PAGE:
When someone passes away, probate becomes the process in which an estate opens, and the court oversees the directive in a will. Probate in New Jersey courts could be a straightforward process, but things may take time. Beneficiaries may suffer through additional costs when dealing with probate, adding to the stress after a loved one dies. To help them, those who are engaged in planning their estates might find it valuable to explore ways to avoid probate.
Probate is not always necessary
Probate becomes necessary when solely-owned assets must transfer from the deceased to a beneficiary under a will. A house in one person’s name would be a “solely-owned” asset, but a home bearing two owners’ names on the deed is jointly held. If the deed stipulates “joint tenants with rights of survivorship,” the house passes from the deceased to the surviving owner. The property would not be subject to probate.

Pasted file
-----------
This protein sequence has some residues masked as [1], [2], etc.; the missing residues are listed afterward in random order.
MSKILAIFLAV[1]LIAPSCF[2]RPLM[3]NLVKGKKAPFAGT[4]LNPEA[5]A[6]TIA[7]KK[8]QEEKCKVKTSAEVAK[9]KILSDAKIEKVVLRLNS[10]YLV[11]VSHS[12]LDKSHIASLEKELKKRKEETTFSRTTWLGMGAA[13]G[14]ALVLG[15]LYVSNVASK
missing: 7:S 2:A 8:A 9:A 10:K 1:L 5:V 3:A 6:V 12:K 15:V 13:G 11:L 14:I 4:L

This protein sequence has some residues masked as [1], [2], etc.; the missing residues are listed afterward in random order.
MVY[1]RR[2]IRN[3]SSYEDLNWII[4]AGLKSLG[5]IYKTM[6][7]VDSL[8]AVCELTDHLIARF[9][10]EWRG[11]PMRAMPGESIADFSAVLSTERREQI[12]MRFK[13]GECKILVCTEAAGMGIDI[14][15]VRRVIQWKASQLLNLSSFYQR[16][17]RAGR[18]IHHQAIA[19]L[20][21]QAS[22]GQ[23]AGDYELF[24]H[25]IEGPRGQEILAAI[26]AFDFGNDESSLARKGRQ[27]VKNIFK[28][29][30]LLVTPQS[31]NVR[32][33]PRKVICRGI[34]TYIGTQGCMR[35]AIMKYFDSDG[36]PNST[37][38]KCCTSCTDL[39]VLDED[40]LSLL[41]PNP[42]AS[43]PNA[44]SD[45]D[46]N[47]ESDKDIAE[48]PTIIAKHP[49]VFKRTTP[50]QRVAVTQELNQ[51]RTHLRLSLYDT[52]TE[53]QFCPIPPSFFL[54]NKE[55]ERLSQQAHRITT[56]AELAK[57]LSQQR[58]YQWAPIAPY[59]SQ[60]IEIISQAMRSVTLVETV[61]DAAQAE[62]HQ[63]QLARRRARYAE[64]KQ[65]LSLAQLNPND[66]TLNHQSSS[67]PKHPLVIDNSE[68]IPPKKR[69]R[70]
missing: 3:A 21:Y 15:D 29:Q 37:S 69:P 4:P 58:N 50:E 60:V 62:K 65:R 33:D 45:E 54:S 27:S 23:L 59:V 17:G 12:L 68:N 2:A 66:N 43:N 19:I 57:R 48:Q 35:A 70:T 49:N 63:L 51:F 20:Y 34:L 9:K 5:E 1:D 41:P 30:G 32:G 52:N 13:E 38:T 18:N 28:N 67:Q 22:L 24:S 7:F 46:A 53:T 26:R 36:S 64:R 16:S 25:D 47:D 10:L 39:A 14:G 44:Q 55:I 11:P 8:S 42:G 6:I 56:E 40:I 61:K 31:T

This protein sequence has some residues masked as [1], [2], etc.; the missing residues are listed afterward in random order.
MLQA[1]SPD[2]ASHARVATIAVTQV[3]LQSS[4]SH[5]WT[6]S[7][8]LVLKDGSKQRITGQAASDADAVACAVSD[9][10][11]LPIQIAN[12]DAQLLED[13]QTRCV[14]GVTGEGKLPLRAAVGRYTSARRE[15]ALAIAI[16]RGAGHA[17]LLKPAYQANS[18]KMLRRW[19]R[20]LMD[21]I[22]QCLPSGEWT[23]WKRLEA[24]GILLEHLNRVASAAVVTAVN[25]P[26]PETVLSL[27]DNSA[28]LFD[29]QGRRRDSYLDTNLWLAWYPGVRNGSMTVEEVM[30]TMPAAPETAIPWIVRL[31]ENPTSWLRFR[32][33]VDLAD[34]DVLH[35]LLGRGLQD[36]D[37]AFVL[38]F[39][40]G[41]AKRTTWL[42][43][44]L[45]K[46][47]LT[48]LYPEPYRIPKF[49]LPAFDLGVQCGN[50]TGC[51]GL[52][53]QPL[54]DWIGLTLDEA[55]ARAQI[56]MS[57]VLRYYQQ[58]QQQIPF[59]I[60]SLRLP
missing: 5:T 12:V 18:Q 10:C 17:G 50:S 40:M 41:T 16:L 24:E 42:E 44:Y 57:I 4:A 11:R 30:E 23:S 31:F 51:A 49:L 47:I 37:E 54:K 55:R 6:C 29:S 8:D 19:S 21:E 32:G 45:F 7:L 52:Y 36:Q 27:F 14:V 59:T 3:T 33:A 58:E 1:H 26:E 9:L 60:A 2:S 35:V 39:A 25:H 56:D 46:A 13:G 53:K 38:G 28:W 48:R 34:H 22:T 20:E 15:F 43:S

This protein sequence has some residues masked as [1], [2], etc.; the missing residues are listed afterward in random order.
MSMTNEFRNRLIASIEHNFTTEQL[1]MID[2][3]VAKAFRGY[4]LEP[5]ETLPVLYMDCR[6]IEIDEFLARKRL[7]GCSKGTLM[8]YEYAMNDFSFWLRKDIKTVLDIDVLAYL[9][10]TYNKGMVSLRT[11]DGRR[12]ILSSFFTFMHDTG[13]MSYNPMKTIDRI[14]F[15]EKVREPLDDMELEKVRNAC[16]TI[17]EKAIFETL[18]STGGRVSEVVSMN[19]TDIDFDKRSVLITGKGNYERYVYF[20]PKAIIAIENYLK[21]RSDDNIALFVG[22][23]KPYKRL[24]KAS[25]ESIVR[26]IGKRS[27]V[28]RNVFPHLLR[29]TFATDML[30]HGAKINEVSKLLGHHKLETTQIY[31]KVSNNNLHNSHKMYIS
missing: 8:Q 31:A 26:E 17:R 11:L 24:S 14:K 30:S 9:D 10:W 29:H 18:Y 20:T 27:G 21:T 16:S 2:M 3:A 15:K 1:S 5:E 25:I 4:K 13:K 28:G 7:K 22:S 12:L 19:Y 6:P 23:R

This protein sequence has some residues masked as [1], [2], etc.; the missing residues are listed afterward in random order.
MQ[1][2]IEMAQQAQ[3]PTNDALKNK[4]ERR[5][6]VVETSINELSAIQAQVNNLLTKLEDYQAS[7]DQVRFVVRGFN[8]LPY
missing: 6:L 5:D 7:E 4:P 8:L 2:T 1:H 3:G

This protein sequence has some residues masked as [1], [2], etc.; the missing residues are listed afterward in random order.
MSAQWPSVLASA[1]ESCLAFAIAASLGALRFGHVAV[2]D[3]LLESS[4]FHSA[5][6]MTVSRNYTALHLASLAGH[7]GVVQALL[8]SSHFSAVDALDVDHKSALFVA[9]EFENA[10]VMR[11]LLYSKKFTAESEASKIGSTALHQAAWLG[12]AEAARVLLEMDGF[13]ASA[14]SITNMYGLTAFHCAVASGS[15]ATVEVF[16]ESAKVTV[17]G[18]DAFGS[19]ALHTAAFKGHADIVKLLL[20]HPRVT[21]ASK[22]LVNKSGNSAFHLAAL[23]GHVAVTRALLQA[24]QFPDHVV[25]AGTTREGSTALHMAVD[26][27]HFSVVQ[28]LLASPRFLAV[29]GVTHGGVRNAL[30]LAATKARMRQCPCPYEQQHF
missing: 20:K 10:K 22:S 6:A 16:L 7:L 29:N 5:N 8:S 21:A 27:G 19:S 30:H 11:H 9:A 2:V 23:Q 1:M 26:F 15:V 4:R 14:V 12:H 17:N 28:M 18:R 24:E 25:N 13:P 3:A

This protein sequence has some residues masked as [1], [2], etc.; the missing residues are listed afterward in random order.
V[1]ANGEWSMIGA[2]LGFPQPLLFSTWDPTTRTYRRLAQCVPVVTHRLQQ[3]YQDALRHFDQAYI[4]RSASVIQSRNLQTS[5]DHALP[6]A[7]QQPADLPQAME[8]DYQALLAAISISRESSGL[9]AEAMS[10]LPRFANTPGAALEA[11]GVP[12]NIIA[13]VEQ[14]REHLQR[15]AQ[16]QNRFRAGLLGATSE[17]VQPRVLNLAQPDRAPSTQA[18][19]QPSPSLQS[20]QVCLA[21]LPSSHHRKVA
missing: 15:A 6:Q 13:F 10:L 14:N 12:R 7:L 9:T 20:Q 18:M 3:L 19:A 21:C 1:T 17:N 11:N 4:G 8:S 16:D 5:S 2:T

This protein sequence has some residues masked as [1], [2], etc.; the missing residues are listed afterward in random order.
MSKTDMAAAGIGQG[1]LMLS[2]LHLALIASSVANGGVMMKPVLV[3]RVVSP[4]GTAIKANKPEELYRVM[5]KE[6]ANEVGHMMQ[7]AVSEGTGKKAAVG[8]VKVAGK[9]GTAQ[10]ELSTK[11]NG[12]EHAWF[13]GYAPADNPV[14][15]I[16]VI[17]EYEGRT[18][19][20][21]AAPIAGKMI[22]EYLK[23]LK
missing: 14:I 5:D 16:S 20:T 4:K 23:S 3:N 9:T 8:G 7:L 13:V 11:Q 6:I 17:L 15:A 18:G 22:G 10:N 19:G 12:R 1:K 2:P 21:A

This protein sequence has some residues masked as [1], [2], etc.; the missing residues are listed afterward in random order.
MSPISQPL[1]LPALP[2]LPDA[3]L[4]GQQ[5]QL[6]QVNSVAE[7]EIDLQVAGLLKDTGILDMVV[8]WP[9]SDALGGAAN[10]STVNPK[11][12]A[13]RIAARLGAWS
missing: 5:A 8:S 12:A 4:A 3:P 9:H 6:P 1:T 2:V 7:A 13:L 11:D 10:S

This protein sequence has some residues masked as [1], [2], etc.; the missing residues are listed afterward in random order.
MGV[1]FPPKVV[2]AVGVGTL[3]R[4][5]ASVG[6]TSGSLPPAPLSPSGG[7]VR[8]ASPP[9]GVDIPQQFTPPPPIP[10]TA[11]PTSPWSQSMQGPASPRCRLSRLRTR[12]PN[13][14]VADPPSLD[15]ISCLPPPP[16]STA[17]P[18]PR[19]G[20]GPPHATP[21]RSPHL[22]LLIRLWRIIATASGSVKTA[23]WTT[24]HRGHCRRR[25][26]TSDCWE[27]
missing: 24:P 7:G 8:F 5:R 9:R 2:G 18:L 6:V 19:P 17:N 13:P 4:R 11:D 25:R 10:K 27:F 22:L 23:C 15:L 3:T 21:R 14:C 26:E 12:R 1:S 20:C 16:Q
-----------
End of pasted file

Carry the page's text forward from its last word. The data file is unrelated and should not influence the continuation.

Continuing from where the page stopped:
Similarly, a jointly-held financial account would transfer to the surviving owner. Those wishing to avoid probate might find establishing joint ownership with financial accounts a common way to do so. Real estate could be more complex, though. When giving half a home as a gift, there could be significant tax consequences. That’s something to consider during the estate planning process.
Other steps to avoid probate
Jointly-held financial accounts mean both account holders have 100% access to the funds. Some may find it better to employ “transfer of death” designations rather than give someone joint ownership. With TOD terms, the account holder names a beneficiary who receives the account when the owner dies.
Giving property away as gifts during one’s lifetime is an option, but there are tax concerns involved, although some exemptions may apply. Perhaps a revocable living trust is worth exploring, although a trust comes with several responsibilities and additional costs.